In his book, "Office Politics," psychologist Oliver James declares that Dark Triad tendencies can give someone a nefarious advantage in the workplace, in terms of career and progression. Being "triadic," that is exhibiting all three of the Dark Triad tendencies, can help people bully or manipulate their way to the top of an organization. [7]

Patrick Fagan, an associate lecturer in consumer behavior at Goldsmiths, University of London, in the U.K., also suggests the dark traits can help individuals "get ahead," even if they don't "get along." Narcissists' high self-esteem may give them a high yearning for leadership, psychopathic people tend to focus on achievement without being too concerned at the effect their ambition might have on others, and Machiavellians can be very adept at portraying themselves in a good light. [8]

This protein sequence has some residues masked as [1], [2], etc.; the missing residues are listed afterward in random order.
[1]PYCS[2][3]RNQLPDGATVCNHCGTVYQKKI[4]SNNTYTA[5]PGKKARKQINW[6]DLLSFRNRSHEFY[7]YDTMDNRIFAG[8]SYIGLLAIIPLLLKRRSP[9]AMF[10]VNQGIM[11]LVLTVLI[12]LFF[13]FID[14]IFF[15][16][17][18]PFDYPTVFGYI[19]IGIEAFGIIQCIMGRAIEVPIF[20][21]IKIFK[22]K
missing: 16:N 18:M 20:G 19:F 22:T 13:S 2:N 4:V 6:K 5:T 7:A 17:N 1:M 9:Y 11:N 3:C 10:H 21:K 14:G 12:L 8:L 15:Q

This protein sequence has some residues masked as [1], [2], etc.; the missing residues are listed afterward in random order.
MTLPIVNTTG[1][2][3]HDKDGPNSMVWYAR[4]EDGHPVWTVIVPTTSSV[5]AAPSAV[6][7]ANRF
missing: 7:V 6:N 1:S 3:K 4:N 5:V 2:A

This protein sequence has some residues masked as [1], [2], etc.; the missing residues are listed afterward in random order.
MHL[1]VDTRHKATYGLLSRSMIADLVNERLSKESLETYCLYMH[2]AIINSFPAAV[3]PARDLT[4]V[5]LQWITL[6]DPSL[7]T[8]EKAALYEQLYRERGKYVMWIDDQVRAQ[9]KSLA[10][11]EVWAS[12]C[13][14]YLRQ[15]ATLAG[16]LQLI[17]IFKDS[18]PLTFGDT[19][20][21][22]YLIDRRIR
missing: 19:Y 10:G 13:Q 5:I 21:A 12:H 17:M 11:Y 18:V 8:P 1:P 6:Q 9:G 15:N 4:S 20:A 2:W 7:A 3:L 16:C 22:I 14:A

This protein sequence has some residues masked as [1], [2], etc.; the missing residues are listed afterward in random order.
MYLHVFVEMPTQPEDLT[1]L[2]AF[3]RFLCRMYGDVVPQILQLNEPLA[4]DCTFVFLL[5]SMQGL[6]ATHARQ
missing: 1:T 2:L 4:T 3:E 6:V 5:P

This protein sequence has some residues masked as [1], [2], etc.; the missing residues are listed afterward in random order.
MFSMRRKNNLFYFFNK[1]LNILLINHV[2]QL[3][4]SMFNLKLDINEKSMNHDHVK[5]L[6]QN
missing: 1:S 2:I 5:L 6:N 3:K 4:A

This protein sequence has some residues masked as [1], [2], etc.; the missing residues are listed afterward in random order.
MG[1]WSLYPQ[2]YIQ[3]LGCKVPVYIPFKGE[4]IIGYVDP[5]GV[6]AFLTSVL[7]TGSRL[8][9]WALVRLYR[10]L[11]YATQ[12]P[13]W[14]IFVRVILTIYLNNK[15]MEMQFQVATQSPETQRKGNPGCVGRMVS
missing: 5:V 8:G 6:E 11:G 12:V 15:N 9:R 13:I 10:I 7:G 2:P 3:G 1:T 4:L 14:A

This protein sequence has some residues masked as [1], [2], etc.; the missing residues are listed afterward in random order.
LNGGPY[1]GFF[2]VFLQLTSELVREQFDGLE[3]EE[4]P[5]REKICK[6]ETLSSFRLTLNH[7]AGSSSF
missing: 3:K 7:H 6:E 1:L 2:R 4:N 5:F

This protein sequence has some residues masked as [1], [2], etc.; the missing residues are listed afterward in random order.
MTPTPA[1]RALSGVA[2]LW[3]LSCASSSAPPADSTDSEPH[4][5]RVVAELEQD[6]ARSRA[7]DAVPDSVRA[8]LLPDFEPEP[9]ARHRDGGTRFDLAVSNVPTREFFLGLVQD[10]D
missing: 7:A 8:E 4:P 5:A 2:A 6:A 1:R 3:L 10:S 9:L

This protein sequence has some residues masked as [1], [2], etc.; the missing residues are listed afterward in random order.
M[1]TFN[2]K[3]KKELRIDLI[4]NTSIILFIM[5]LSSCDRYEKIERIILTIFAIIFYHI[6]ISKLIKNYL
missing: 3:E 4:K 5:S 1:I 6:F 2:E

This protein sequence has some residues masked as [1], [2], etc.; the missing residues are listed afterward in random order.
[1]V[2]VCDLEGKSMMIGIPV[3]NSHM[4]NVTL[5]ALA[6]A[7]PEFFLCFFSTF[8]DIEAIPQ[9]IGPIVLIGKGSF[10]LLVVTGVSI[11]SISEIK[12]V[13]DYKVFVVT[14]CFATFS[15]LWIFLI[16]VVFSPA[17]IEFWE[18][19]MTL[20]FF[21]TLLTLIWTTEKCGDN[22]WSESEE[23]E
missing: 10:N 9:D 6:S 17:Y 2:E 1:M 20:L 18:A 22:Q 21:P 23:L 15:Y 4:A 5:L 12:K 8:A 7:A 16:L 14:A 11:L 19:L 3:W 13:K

Clive Boddy, Professor of Leadership and Organization Behavior at Middlesex University in the U.K., contends that Dark Triad traits can lead to the creation of "corporate psychopaths" with a diminished sense of corporate or collective responsibility. He argues such personality types are often more prevalent within sectors such as financial services and the civil service. [9] (We can speculate that these behaviors may have played a key part in the catastrophe of the global financial crisis of 2004-08.)

Clearly, these traits put the desires of one, "dark side" individual above the needs of the organization, the people within it, and those it serves, and this can destroy good organizations, particularly if this person is in a leadership role. So managers at all levels need to keep an eye out for Dark Triad behaviors, guard against them, and deal with them vigorously. (Where appropriate, this may involve removing people showing these behaviors from the organization.)